Let’s start with this:
I noticed that among the dissenting opinions in Comments, some people’s objections to the g-speak interface centered on the strenuousness and stamina needed for keeping one’s arms aloft, which led me to the notion of SeeSpeak — that the gestural language of John Underkoffler might be adapted and significantly refined by building a variation of it on the gestural (and facial) communications of a symphony orchestra conductor. Which led me to think of the rapid evolution of motion-capture technology that made significant strides at Weta during the translation of Gollum’s character from page to screen.
And if a hundred-or-so musicians can read complex, nuanced direction in the contextually-meaningful gestures of their designated conductor, why couldn’t an operating system manage something similar; contributing visual information to facilitate apprehension by the collective audience? That visual(/olfactory/kinesthetic/climatic…) information could be provided specifically by artists adept in those alternative media, working in collaboration with any/all agents of the production to create/recreate an augmented human experience as varied and wonderful as the human imagination is capable of concieving.
Well, there are copyright concerns that prevent the visual artists from freely incorporating cinematic elements of John Ford films into a production of Aaron Copland masterpieces, for example. And who, exactly, would pay for all of this innovative and inconcievably expensive creative collaboration? I have not a clue. Maybe he does:
but I’m inclined to doubt it. So I started thinking about stuff I read here:
And I continue to ruminate on the idea that any generic renaissance faire is the nucleus of an EraFair in which various temporal points in our collective cultural history draw musicians, painters, poets and dancers together to recreate that particular creative period — at various, proximal locations in a city park — where passersby can become interested, initially, in the reach of the music, then the atmosphere of creation and the invitation to engage and, ultimately, study/play with practitioners of arts formerly-defined by whichever eras interest them. A physical manifestation of creative peaks in human cultural history, open to every art-creator, student and fantasy-seeker (past/present/fictional…) just makes my mouth water.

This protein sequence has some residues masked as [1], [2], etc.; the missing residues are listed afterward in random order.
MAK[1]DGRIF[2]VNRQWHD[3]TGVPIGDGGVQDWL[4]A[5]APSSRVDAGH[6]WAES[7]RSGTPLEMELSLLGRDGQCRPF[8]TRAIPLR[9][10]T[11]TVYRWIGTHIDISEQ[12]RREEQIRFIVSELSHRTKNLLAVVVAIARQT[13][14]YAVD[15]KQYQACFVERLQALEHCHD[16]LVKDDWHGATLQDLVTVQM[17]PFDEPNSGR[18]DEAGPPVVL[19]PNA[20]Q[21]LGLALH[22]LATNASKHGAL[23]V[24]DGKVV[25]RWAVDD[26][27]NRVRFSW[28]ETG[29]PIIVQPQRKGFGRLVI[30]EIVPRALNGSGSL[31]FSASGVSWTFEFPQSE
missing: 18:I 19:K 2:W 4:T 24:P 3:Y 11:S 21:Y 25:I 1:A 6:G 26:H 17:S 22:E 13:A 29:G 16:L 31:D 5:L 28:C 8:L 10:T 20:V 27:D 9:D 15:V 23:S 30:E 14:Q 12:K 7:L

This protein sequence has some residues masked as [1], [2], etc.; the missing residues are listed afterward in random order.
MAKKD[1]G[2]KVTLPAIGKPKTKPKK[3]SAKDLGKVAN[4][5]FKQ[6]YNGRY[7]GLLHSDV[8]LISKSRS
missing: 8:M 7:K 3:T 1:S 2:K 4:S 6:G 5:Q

Mostly, I’m thinking that g-speak, a newly-invented gestural language that controls a user-interface (and replaces a mouse, trackball or a pen-tablet) probably doesn’t have to be all that brand-spanking new; that conducting a band or orchestra is itself such an ecstatic pleasure that people do it anyway with mock-control over recorded music — so SeeSpeak is my way of theorizing about the interface of new technology with traditional, old, human quirkiness as a step in a more interesting direction than teaching people g-speak (which won’t necessarily make us better acoustic bandleaders when the power cuts out, computers crash and all we’re left with is one another). I kinda like stuff that’s of, by, for and about people — so long as they’re hypothetical.
I revisited the film this evening. It’s still disturbingly tame. The review I wrote last July reaches most of the objections I’m going to raise presently:
A guy spends about 80 years on Earth without knowing why
- he can fly,
- isn’t vulnerable to bullets, knives, speeding trains…
- doesn’t age,
- moves with incredible speed,